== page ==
I'd like to chime in here.
I have never seen a diamond wheel (Baldor style grinder) run wet. (I run mine with drip/spray).
My experience with such grinders is limited to wet grinding only, aside from very recent happening. We had a Hammond where I was trained, and it was full flood. When I started my shop, I built one, keeping the design of the Hammond in mind. I provided flood coolant.
The recent happening of which I spoke is one where I have used my diamond wheel dry, for my shop is not in full operation. As a result, I haven't filled the coolant tank because the grinder is not in service. Fact is, the picture, below, is one taken where it sits in storage, obvious by the clutter that surrounds the grinder. I've used it only a couple times to put an edge on a fly cutter needed for a project in support of the house building project that has dominated my time. The difference between wet and dry grinding is like day and night. One of the biggest problems that has become more than apparent to me is the loading of the wheel. Run wet, they rarely load. I use a resinoid bonded wheel, which is the wheel of choice for tool bits.
My concern is flinging coolant all over everything, and perhaps coolant goo.
Most diamond wheels are recommended to be run wet, although I can appreciate your concern. My attitude is that if you intend to make an omelet, you must break a few eggs. My shop is intended to serve me and my needs. I can't allow the worries of a little spray to interfere with better performance. It is for that reason that I have run coolant in my lathe. Like in grinding, for me, it isn't a luxury, it's a requirement. YMMV.
I use a small pump, and deliver a constant stream of coolant to the center of the wheel. The discharge is a 3/16" copper tube, with a valve, so I can regulate the amount of coolant dispensed. Even roughing, a full stream isn't required. My wheel has a shroud, so nothing is thrown from the sides, although a small stream can deflect from the top of the tool being ground. A well placed finger deflects the stream back to the table. When grinding wet, rebuilding a chipped edge is nothing-----happens in seconds. Diamond wheels have propensity for moving hard substances quickly, as long as you can keep the wheel cool, and free of loading.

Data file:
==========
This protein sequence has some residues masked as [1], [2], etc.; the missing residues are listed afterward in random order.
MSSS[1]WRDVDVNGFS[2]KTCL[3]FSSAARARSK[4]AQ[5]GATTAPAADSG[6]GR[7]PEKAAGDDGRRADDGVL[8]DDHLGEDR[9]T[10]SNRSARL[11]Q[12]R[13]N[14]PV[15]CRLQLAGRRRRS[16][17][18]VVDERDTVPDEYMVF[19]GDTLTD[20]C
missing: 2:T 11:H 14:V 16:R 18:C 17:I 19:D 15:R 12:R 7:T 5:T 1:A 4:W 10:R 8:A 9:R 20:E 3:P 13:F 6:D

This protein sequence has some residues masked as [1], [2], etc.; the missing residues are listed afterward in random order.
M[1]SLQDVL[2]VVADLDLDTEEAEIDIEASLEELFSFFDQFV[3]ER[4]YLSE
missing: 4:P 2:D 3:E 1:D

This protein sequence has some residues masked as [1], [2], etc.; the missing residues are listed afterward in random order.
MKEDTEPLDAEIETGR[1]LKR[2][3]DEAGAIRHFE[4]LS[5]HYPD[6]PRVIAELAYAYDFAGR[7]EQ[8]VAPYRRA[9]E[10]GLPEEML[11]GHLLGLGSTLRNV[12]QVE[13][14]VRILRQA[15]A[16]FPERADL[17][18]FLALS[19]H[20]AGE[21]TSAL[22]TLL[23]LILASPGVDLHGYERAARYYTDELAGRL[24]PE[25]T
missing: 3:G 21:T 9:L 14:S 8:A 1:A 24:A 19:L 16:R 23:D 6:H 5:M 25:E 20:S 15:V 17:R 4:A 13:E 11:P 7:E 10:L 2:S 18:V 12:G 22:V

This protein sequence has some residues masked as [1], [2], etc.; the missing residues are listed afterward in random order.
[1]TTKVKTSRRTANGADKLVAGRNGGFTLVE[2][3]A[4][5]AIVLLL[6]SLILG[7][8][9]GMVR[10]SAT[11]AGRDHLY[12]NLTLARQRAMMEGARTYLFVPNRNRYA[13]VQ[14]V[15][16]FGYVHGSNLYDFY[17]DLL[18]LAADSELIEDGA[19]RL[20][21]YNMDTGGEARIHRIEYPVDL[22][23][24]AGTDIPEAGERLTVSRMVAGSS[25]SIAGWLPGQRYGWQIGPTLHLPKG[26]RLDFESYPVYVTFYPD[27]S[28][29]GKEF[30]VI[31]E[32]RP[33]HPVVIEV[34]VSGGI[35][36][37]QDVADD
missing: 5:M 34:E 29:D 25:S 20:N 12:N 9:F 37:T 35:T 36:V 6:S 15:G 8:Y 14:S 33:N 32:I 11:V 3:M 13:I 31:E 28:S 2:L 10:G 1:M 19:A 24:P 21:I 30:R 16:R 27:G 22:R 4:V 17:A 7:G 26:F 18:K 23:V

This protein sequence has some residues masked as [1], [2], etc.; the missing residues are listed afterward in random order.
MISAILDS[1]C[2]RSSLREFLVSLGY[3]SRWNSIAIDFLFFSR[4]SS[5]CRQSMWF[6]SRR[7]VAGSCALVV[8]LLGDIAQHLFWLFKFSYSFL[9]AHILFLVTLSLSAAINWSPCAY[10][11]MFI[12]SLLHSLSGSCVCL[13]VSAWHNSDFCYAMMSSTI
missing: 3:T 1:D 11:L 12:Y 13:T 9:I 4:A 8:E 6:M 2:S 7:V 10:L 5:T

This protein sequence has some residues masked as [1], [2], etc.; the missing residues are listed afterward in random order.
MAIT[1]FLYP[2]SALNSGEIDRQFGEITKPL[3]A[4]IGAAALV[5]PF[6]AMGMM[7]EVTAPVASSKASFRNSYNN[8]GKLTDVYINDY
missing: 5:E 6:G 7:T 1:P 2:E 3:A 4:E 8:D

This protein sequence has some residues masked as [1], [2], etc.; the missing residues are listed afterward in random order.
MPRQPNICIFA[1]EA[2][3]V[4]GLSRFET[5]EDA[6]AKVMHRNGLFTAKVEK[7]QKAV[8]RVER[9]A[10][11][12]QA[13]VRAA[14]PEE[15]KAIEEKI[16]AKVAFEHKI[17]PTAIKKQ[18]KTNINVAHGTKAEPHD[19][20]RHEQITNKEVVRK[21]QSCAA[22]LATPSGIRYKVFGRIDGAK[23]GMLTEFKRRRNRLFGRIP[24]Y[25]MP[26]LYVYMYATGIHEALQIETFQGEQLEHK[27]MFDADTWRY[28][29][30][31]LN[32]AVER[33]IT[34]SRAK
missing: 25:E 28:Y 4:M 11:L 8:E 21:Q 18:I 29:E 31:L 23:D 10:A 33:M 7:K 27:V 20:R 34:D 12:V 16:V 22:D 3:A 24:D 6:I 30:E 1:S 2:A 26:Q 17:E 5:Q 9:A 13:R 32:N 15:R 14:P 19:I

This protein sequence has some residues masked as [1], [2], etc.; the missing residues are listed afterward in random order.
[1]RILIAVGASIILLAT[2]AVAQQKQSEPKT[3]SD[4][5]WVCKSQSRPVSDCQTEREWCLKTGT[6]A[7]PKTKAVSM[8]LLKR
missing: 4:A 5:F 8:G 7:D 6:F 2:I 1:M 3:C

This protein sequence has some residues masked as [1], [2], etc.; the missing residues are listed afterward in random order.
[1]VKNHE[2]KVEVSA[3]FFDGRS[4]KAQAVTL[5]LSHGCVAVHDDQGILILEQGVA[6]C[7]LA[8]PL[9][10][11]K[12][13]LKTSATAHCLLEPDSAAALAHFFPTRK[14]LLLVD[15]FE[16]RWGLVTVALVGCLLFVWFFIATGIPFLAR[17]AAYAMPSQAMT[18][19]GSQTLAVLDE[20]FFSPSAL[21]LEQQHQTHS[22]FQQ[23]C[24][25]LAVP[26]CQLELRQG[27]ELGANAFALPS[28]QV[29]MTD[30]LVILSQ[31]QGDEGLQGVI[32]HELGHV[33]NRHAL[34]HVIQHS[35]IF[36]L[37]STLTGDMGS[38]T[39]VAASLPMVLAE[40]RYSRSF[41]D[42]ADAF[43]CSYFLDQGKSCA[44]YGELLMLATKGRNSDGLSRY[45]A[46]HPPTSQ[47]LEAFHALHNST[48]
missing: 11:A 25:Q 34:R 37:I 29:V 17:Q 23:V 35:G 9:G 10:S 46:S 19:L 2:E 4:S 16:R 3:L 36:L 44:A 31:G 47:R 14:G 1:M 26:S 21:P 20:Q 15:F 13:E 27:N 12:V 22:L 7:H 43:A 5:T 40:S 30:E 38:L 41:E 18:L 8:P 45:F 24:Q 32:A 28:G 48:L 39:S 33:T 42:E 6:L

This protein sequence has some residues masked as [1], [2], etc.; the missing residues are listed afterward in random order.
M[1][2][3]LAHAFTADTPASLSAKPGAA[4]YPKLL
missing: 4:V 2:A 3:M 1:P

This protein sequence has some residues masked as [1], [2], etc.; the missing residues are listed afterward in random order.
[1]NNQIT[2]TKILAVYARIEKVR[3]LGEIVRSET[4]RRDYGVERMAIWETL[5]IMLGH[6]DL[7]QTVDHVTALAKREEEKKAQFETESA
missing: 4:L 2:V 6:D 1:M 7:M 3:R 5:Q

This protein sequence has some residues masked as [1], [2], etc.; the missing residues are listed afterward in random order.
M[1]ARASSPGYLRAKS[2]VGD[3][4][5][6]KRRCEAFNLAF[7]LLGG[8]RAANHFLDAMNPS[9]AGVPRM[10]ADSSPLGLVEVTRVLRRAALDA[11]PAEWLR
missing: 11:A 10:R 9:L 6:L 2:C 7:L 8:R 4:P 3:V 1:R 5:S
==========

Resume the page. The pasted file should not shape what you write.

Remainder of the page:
I've posted a picture of my diamond grinder, below, so you can see how I've made provisions for running coolant. A fine mist radiates from the grinder when in use, but there is no puddling on the floor. The coolant reservoir holds less than a gallon of coolant, so losses can't be tolerated. When I was actively machining, coolant losses were from evaporation, not dripping.
Harold, a mini tutorial about flood coolant for diamond wheels, or a link to a past post would be appreciated
Sadly, my experience with carbide grinding is limited to that which I have done on my own. I have had no formal training in the art---unlike cutter grinding of HSS. I have simply emulated that which I witnessed in the shop where I was trained. I don't know that I'd feel right in suggesting what others should do, but I can guarantee you one thing----if you follow what I've talked about here-----you won't be disappointed. I know what I do works, and works exceedingly well. So well, that I have never been concerned with making any improvements.
For the record, there's no way in hell I'd consider running a diamond wheel dry on carbide. It just 'ain't gonna happen'.
Also, if using flood coolant, is there still the prohibition on grinding HSS. (I'm not talking about hogging, just the final kiss.)
It's your wheel, so I'd be out of line telling you you shouldn't be doing any such thing, but if my logic appeals to you, it's like this: diamonds are carbon, which is readily absorbed by iron at high temperature. This isn't speculation. Norton did considerable research on the subject in the 50's, and it has been documented.
In spite of cooling, the temperature at the interface of the wheel and tool is great enough to cause diamond to be dissolved. Dressing a wheel at red heat does not harm a diamond----obvious when an 8" wide (or greater) wheel of a centerless grinder can be dressed with no problems, so there is obviously something going on that is out of the ordinary.
The harm isn't in the tool, but the loss of sharpness of the diamonds in the wheel. When the edge is gone, the diamond ceases to function properly, and performance is restored only by dressing the wheel. That shortens the life of diamond wheels considerably, for the surface of the wheel is eroded, exposing new diamond and liberating the old. It is for that reason that I suggested in my previous post that diamond wheels should be dressed sparingly.
You can conclude that if you slow down the wheel, all of that changes. If the surface speed is too low to create a red heat at the point of contact, diamond will do an admirable job on HSS tools. It is for that reason you see diamond lapping machines for toolbits. The wheel is slow speed, so the diamond isn't harmed.